Working Too Hard Only Makes More Work. Working long hours doesn’t get more done; it gets less done. Working too much results in fatigue, which leads to errors, which leads to having to fix the thing you just finished. Rather than work late or on the weekends, work weekdays only at a sustainable pace. And take a vacation.

Don’t Be Unreasonable. Goals that are challenging are motivators; goals that are impossible are just depressing.

No Heroics. If you need a hero to get things done, you have a problem. Heroic effort should be viewed as a failure of planning.

Enough with Stupid Policies. Any policy that seems ridiculous likely is. Stupid forms, stupid meetings, stupid approvals stupid standards are just that–stupid. If your office seems like a Dilbert cartoon, fix it.

No assholes. Don’t be one, and don’t allow the behavior. Anyone who causes emotional chaos, inspires fear or dread, or demeans or diminishes people needs to be stopped coled.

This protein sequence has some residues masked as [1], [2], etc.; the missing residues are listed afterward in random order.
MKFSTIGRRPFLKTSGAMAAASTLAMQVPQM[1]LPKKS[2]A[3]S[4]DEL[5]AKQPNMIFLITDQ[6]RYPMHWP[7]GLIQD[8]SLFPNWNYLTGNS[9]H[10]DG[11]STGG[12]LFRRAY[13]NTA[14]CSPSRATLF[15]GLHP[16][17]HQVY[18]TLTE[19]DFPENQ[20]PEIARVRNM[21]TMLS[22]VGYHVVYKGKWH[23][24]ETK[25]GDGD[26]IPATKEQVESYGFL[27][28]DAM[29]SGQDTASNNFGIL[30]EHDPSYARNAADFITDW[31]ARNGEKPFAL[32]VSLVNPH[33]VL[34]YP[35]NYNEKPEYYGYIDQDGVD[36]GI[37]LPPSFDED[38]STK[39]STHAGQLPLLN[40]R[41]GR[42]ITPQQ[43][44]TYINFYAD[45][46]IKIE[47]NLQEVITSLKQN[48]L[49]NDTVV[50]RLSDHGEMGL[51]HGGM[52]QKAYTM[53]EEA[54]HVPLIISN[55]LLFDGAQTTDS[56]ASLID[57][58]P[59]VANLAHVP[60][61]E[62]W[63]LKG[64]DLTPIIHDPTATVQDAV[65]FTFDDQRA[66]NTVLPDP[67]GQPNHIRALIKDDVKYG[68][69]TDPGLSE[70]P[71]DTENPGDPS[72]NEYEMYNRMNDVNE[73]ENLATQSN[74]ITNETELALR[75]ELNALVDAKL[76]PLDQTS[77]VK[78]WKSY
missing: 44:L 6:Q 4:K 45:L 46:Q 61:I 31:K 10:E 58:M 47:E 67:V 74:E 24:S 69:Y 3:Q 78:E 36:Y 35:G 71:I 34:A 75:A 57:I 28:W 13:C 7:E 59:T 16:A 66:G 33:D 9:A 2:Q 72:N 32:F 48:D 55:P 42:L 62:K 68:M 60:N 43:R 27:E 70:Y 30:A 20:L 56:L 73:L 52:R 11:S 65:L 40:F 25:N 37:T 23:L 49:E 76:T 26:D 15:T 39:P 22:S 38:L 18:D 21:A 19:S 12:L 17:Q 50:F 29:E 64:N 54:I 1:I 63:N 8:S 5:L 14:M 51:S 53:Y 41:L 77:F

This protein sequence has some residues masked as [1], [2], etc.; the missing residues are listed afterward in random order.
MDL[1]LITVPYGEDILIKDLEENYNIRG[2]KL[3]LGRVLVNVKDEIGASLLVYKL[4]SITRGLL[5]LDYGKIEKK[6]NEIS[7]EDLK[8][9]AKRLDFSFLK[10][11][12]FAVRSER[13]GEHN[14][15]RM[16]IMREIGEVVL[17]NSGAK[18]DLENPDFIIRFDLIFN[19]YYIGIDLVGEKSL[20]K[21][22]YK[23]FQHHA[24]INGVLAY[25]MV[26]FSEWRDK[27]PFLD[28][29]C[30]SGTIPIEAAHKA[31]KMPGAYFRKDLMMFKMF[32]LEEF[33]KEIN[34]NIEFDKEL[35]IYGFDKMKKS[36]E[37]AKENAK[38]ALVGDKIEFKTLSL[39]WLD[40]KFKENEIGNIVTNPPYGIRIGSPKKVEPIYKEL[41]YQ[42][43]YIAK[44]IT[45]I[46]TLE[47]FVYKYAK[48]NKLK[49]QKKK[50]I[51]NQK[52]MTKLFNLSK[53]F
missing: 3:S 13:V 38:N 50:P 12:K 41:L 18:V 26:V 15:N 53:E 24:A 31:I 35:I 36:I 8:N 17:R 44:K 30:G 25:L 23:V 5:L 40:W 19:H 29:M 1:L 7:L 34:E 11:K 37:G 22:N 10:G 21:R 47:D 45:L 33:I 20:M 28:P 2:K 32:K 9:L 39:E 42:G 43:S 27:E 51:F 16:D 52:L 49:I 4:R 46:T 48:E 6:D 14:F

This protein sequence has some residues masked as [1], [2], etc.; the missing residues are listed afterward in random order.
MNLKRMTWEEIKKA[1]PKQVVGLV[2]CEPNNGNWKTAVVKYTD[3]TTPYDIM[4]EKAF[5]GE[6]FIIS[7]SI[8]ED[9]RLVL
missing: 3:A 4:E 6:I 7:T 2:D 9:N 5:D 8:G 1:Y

Strive for Flow. Choose the smoothest, most trouble-free way to get things done. Scrum is about enabling the most flow possible.


Chapter 6: Plan Reality, Not Fantasy


The Map is Not the Terrain. Don’t fall in love with your plan. It’s almost certainly wrong.

Only Plan What You Need To. Don’t try to project everything out years in advance. Just plan enough to keep your team busy.

What Kind of Dog Is It? Don’t estimate in absolute terms like hours–it’s been proven that humans are terrible at that. Size things relatively, by what breed of dog the problem is, or T-shirt sizes (S, M, L, XL, XXL) or more commonly, the Fibonacci sequence.

Ask the Oracle. Use a blind technique, like the Delphi method, to avoid anchoring biases such as the halo effect or bandwagon effect, or just plain stupid groupthink.

Plan with Poker. use Planning Poker to quickly estimate work that needs to be done.

Work Is a Story. Think first about who’ll be getting value from something, then about what it is, and then why they need it.

Humans think in narratives, so give them one. As an X, I want Y, so that Z.

Know Your Velocity. Every team should know exactly how much work they can get done in each Sprint. And they should know how much they can improve that velocity by working smarter and removing barriers that are slowing them down.